ATLANTA (Reuters) - Georgia has declared a state of emergency over its worst drought in decades and appealed to President George W. Bush for federal aid.
Low rainfall in the Southeastern United States has caused a drought in several states, including swaths of Georgia, Alabama, Tennessee and North and South Carolina.
Gov. Sonny Perdue asked Bush to issue a federal disaster designation for the drought-affected parts of the state that would empower him to order less water released from Lake Sidney Lanier and make federal funds available to state and local governments.
It would also enable low-interest loans to be offered to Georgia businesses hurt by the drought.
“Drought is a natural disaster, and we are experiencing the single worst drought in Georgia history.” Purdue said in a statement issued late on Saturday.
“On top of that, we are mired in a man-made disaster of federal bureaucracy,” said Perdue, who declared the state of emergency for 85 of the state’s 159 counties.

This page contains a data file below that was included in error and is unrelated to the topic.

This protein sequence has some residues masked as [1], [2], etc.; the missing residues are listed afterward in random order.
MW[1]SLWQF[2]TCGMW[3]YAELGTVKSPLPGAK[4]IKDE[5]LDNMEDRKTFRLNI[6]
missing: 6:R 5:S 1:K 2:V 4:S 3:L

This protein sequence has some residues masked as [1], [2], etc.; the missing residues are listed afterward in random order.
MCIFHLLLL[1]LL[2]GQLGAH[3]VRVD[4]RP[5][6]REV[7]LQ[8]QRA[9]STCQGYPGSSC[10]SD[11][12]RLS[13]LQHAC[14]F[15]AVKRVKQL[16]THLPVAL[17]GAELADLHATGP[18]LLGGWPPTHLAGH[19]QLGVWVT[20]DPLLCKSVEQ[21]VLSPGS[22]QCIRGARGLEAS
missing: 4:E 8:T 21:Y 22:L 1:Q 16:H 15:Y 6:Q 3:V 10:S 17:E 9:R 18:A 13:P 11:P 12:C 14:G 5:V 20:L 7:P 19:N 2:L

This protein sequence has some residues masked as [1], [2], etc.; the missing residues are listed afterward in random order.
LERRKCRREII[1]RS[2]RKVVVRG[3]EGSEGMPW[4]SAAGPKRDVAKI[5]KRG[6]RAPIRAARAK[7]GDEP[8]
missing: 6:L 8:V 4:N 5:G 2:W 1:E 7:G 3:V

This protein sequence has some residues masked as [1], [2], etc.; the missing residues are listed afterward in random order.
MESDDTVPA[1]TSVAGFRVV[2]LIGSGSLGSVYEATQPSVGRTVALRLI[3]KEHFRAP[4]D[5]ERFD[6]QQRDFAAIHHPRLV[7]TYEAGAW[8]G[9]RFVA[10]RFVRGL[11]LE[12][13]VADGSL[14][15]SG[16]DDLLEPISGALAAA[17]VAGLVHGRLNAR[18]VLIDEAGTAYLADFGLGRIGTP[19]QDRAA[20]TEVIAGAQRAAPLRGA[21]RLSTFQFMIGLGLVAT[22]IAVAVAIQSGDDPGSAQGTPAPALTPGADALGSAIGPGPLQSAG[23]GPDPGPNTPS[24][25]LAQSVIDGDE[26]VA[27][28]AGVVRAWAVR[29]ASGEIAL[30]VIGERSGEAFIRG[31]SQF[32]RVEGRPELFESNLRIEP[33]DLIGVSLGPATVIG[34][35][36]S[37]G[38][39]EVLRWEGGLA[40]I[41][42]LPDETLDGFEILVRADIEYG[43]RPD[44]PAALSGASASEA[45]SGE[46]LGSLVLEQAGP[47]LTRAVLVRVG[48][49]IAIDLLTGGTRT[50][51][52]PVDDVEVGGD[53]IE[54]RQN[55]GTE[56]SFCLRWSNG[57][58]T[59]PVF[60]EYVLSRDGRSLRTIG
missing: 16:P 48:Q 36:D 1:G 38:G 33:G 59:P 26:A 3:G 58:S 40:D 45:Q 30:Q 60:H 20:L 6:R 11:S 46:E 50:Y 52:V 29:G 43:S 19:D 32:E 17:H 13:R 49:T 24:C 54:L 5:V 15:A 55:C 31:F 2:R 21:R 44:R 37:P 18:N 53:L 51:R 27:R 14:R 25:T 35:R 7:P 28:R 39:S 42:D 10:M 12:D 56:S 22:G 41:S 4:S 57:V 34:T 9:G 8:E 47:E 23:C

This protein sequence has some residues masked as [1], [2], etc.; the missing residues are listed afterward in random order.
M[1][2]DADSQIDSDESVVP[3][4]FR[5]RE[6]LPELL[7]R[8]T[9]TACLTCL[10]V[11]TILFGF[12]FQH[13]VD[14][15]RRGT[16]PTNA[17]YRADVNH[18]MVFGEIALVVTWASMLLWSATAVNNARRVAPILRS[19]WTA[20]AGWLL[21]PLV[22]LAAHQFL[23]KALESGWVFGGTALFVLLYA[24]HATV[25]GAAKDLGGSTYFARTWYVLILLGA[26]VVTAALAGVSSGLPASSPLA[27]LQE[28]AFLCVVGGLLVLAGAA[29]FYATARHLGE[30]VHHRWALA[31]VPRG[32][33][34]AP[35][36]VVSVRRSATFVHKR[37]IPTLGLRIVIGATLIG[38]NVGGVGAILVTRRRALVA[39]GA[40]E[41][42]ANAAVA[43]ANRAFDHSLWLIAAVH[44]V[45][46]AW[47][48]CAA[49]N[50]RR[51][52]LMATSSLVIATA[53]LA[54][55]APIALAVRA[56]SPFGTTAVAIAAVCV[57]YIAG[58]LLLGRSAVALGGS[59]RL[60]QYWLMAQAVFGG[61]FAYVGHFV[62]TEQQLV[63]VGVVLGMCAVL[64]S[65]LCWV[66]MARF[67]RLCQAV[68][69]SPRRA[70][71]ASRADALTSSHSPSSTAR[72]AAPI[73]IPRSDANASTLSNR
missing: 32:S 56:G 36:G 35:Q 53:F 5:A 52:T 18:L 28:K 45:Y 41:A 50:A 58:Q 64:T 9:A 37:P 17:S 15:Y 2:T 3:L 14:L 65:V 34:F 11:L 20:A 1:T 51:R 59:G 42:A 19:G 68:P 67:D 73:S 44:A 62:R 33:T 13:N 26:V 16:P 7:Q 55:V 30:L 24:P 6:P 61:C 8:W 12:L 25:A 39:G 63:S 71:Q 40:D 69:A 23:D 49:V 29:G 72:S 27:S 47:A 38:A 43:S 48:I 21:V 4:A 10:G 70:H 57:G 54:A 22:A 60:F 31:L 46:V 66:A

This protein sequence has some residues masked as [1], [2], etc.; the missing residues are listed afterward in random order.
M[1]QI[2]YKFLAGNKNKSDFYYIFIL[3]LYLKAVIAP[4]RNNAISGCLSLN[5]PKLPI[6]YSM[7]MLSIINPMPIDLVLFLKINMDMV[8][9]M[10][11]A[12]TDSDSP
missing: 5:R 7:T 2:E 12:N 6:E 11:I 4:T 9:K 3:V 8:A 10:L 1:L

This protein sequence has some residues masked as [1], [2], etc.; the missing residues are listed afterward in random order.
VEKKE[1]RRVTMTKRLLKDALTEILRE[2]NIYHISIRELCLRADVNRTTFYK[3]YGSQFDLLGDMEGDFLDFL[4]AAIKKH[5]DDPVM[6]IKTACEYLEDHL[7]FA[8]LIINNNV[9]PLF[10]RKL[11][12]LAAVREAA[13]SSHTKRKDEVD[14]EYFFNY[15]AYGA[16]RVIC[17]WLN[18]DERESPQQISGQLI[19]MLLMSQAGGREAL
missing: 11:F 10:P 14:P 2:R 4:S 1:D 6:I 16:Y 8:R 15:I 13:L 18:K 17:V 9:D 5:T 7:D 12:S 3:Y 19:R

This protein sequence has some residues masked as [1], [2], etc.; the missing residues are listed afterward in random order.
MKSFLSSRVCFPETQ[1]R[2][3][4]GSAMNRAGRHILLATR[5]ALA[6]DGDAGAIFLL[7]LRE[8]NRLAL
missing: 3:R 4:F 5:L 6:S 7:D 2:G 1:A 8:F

“We need to cut through the tangle of unnecessary bureaucracy to manage our resources prudently — so that in the long-term all species may have access to life-sustaining water,” Purdue said.
Water levels have fallen dramatically at Lake Lanier, which has 692 miles of shoreline and stands at the head of a system of storage lakes and rivers serving much of Georgia and parts of Florida and Alabama.
If no rain falls within 80 days, the lake will reach the bottom of its storage pan, although it will not have run dry, according to Ronald Payne, deputy commander of the Mobile district for the U.S. Army Corps of Engineers.
Much of the state is experiencing a drought classified as “extreme,” which happens once every 50 to 100 years, according to climatologists. An outdoor watering ban is in effect for much of the state, including Atlanta.